Karnataka, Haryana claim titles

IS the mini championships meant for under-12 boys and girls? If so then only teams that one could count on one's fingers would have qualified to play. Booming jump serves and steep power-packed smashes that one witnessed at the 12th Mini National volleyball championship that was held at Bangalore's Sree Kanteerava Stadium courts, sure could not have come from genuinely under-12 players.

The Karnataka boys with their trophy. — Pic.G.P. SAMPATH KUMAR-

After the fracas one witnessed at Huvina Hadagalli (Bellary District) in the last edition this May, there was hope that the overage-issue would be minimised. Sadly various associations/State units do not seem to learn and improve things.

Spare a thought for the under-12s. A Delhi boy shouted out in its league match against UP: "Uncle smash a little softly." UP, the champions in the last edition wherein six of its players (boys) were barred, found four boys over the permissible limit and could not progress beyond the quarters. Haryana too had six of its players `sidelined'.

In fact the age-screening committee set up by the Volleyball Federation of India (VFI) under P. Subba Rao of AP, has listed about 77 cases as overage (all in the boys) but the medical examiner (provided by the local organisers) permitted about 46 of them to participate thus pegging the final count of overage players to 31. Needless to say the northern States of Haryana, UP, Jammu & Kashmir, Chattisgarh and Manipur were the worst offenders. Tamil Nadu, the headquarters of the VFI, had three culprits.

Coming to the tournament proper, Karnataka which had four overaged boys, dished out a far more consistent display to win the title in a five set thriller over Tamil Nadu. Karnataka won 25-22, 18-25, 25-19, 22-25, 15-12 in 84 minutes.

Karnataka was well served by captain A. B. Ashok who led from the front with some impeccable displays at the net both as a spiker and blocker. Also J. Ajay and H. S. Pavan, who captained the side in the last edition, played with maturity and experience while setter S. Suresh and libero Shravan Kumar provided good support. In fact in the final, S. Mahindra who was the `bunny' in the earlier encounters turned up an impressive display which tilted the scales in the host's favour.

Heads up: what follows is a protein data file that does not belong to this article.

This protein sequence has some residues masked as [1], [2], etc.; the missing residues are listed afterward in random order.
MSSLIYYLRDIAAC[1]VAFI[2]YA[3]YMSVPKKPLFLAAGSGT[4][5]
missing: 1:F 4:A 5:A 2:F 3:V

In all the sets it was Karnataka which enjoyed early lead and it was only in the second that John Christopher and Damodaran made light of a 7-12 deficit to pull TN through at 25-18. The duo however then lapsed into a patchy showing which did not help TN's cause.

TN, however, like Karnataka looked good till the final. Having dropped just a set to MP in the league phase to determine the league toppers, Tamil Nadu was on a roll. If Rajasthan and Goa in the group clashes were not much to contend with, both West Bengal in the quarters and Manipur, last year's runner-up in the semis were relatively tough opponents. But then with the fluency that John Christopher and Goutham and then Shiva Kumar and Damodaran displayed till the final, there was nothing much the rival could do to contain them. It was only the all round strength of Karnataka boys and the partisan crowd that probably unnerved the TN lads.

Madhya Pradesh did Karnataka a favour by ousting the former champions UP in the quarters. But the gruelling five set encounter seemed to have drained the MP boys in the evening. The team hardly looked like a champion and caved in rather tamely.

The Haryana team which won the girls' event. — Pic. G. P. SAMPATH KUMAR-

Haryana was the only other team in contention for the top honours but with the `axing of its starting six' players — the team hardly evoked interest. J & K and West Bengal looked adept but could not pull it off against the big names.

AP has a fine bunch and if it could stick together as a unit for another year probably it could emerge a strong contender. Kerala and Maharashtra, which did score over the former in the league, were far from impressive, which could be related to the age issue.

Haryana girls with water-tight defence and some splendid spiking by Priyanka and Seema, were streets ahead of the rest in the 14 team field. Tamil Nadu once again failed in the final hurdle to put it across Haryana.

Under coach Sher Singh Sher, Haryana has developed into a tight defensive team and it was this solidity that saw it wear down the rivals. TN girls too found that everything that was `spiked' was returned and in their anxiety committed mistakes. Haryana won 25-20, 25-16, 25-17.

Haryana had only Maharashtra to contend with in the league phase as Uttaranchal failed to turn up. And with little opposition in the quarters against UP and West Bengal, in the semis it was only TN girls who stood in their way of retaining the title. That TN girls despite the towering presence of M. Sajini and captain V. Varalakshmi could not dent the Haryana defence only showed them in poor light, on that day.

Kerala girls looked a class act but failed to put it across TN in the semis, with height factor being the stumbling block. K.K. Fousath and Anjana were particularly good and coach Balan Nambiar has great expectations from them.

Gujarat boys and Goa girls walked away with the `Most Disciplined' teams awards while the organisation was lauded by one and all. — Avinash Nair